Caddy equivalent to apache2's 'mod_userdir' module


(Ryan) #1

Hi,

I want to use caddy to allow users of my server to have their own folder, similar to how it was done in apache2

Is there a way to do this?

Thanks in advance!


(Matthew Fay) #2

Looks like it simply sets the web root based on the /~user syntax.

The simplest way to achieve the same effect is to configure a site in Caddy for each user.

example.com {
  root /var/www/html
  browse
}

example.com/~foo {
  root /home/foo
  browse
}

example.com/~bar {
  root /path/to/bar
  browse
}

Alternately, structure your file tree such that your user’s folders are accessible directly under the web root.

/var/www/html
├── /~foo
│   ├── /stuff
│   └── /things
└── /~bar
    ├── /folder
    └── /projects

Don’t forget to secure these somehow.


(Ryan) #3

Looks like that will work, thanks!


(Matt Holt) #4

You could also probably do some sort of rewrite with a regex to capture the username and translate the URL internally.


(Ben Mintz) #5

Hi @matt, we tried this:

rewrite / {
	regexp ^~(\w+)/
	to /home/{1}/www/
}

But it didn’t work. We always get 404 on users whose home folders exist.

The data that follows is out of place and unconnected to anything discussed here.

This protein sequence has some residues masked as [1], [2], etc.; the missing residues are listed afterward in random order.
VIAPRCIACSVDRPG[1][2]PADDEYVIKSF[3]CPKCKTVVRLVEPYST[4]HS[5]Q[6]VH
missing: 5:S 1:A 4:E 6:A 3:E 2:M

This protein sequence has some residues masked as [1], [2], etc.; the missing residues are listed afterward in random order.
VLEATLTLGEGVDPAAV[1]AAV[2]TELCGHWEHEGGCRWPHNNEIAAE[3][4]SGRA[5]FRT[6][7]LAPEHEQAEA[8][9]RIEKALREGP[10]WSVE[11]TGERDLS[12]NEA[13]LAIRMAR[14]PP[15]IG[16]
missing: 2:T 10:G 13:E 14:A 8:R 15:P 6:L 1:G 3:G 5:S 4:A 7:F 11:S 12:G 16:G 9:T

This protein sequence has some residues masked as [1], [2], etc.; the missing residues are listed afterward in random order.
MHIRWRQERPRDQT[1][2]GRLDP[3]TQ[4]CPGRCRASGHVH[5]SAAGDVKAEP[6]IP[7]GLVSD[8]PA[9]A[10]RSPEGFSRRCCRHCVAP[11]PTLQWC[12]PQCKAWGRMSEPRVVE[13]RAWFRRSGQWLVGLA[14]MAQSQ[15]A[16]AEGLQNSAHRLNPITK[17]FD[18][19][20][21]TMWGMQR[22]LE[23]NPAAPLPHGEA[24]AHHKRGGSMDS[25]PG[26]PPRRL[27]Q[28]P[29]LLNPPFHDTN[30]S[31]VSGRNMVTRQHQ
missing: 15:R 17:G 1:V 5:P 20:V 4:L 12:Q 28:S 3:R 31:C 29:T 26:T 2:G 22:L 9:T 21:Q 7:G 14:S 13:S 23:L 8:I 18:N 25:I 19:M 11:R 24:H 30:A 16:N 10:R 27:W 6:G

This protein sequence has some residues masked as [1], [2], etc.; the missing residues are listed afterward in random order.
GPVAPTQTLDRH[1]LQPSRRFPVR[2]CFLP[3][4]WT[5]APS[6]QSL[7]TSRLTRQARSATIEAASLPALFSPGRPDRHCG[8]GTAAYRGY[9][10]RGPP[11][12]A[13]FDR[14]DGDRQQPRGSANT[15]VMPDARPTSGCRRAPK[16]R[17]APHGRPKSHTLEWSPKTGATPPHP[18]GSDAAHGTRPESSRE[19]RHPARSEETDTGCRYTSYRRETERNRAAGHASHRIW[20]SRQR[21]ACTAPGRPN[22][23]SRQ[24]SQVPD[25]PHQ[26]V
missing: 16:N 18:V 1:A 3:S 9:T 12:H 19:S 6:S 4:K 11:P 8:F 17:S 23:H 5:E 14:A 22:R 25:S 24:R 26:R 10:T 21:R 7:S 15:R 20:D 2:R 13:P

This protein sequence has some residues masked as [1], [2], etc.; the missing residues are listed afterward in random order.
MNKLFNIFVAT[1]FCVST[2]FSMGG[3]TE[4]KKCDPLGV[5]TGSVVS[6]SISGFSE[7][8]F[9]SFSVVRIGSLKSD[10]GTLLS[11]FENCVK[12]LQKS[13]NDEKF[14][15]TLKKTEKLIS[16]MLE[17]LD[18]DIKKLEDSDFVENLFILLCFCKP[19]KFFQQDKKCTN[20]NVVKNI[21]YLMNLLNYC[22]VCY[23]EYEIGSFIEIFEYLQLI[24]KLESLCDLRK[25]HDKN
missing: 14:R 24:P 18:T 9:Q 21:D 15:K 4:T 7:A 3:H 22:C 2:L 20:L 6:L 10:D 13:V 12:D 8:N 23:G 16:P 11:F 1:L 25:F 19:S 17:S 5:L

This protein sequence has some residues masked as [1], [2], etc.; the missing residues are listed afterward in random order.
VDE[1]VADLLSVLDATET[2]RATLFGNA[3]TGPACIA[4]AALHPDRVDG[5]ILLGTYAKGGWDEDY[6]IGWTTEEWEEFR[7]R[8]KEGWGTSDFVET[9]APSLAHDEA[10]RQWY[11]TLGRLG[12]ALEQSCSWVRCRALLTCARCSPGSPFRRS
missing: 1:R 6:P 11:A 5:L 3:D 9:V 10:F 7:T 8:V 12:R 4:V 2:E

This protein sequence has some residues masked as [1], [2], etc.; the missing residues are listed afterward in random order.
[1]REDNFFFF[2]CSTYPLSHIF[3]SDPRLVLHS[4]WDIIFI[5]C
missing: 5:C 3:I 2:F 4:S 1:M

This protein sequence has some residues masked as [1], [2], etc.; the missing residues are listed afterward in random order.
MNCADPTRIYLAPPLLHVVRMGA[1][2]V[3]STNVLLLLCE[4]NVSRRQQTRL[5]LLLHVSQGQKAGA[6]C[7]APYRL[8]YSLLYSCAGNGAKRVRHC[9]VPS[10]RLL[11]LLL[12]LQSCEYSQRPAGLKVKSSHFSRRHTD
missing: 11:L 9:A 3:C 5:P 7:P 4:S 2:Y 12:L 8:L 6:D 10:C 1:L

We also tried this:

rewrite {
	regexp /~(\w+)
	to /home/{1}/www
}

…and this:

rewrite / {
	regexp ^~(\w+)/(.*)
	to /home/{1}/www/{2}
}

None worked.


(Matthew Fay) #6

Looks like you’re trying to “rewrite” the request to an absolute path on your file system, which isn’t going to work.

Rewrite changes the URI of the request to the rewritten string. For example, with this rewrite:

root /var/www/html
rewrite {
	regexp /~(\w+)
	to /home/{1}/www
}

A request for example.com/~bob will be rewritten to example.com/home/bob/www.

You will then need to ensure that /var/www/html/home/bob/www exists, because the URI is relative to the web root.

/home is common to all three examples, so you could do this:

root /home
rewrite {
  r /~(\w+)
  to /{1}/www
}

Which would work along the lines you’re thinking, but don’t forget about potential security concerns that come with putting your home directories in a public web root. It’s very easy to miss ways in which someone could (un)knowingly abuse a regex rewrite to get access to files they maybe shouldn’t.


(system) #7

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